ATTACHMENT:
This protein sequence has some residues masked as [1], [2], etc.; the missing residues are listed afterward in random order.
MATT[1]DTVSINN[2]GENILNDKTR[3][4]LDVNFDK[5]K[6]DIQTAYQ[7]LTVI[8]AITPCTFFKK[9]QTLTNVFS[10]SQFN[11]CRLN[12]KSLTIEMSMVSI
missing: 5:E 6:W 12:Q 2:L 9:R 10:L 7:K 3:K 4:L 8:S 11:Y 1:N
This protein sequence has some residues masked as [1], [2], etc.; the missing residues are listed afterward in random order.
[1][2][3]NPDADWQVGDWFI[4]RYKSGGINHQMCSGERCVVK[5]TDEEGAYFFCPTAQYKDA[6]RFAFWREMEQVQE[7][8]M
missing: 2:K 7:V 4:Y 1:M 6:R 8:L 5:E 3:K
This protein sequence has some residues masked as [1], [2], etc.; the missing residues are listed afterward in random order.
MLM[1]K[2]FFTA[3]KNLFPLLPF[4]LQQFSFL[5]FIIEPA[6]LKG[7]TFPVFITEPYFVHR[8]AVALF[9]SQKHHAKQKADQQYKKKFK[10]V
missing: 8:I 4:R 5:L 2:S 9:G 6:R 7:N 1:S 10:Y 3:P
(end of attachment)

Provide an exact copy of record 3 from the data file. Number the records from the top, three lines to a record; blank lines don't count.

This protein sequence has some residues masked as [1], [2], etc.; the missing residues are listed afterward in random order.
MLM[1]K[2]FFTA[3]KNLFPLLPF[4]LQQFSFL[5]FIIEPA[6]LKG[7]TFPVFITEPYFVHR[8]AVALF[9]SQKHHAKQKADQQYKKKFK[10]V
missing: 8:I 4:R 5:L 2:S 9:G 6:R 7:N 1:S 10:Y 3:P